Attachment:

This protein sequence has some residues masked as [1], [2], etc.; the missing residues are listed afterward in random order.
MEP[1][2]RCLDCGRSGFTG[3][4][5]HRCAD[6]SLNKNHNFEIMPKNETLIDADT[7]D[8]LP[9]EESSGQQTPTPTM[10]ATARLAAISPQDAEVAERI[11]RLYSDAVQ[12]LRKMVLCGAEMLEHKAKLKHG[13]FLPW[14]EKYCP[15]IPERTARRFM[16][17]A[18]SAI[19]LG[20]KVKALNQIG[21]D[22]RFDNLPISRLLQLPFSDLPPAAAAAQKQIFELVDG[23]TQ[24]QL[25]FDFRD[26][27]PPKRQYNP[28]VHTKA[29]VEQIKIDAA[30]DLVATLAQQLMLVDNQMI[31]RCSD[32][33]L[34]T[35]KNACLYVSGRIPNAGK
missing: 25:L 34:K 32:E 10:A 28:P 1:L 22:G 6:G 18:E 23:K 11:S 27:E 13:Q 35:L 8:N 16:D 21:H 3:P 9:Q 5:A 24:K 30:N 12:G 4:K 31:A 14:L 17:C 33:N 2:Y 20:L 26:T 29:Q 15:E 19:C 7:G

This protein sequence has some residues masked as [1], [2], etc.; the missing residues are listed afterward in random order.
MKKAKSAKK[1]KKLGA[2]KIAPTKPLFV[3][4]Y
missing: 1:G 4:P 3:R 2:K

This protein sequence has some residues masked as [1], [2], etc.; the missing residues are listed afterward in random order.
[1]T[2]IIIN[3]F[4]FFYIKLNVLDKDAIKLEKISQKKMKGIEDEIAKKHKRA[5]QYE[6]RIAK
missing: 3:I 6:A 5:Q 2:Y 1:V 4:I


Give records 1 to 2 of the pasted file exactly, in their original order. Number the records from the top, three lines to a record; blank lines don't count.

This protein sequence has some residues masked as [1], [2], etc.; the missing residues are listed afterward in random order.
MEP[1][2]RCLDCGRSGFTG[3][4][5]HRCAD[6]SLNKNHNFEIMPKNETLIDADT[7]D[8]LP[9]EESSGQQTPTPTM[10]ATARLAAISPQDAEVAERI[11]RLYSDAVQ[12]LRKMVLCGAEMLEHKAKLKHG[13]FLPW[14]EKYCP[15]IPERTARRFM[16][17]A[18]SAI[19]LG[20]KVKALNQIG[21]D[22]RFDNLPISRLLQLPFSDLPPAAAAAQKQIFELVDG[23]TQ[24]QL[25]FDFRD[26][27]PPKRQYNP[28]VHTKA[29]VEQIKIDAA[30]DLVATLAQQLMLVDNQMI[31]RCSD[32][33]L[34]T[35]KNACLYVSGRIPNAGK
missing: 25:L 34:K 32:E 10:A 28:P 1:L 22:G 6:G 18:E 23:K 11:S 27:E 13:Q 35:L 8:N 16:D 21:H 3:P 9:Q 5:A 24:K 30:N 12:G 4:K 31:A 14:L 17:C 33:N 2:Y 20:L 26:T 29:Q 15:E 19:C 7:G

This protein sequence has some residues masked as [1], [2], etc.; the missing residues are listed afterward in random order.
MKKAKSAKK[1]KKLGA[2]KIAPTKPLFV[3][4]Y
missing: 1:G 4:P 3:R 2:K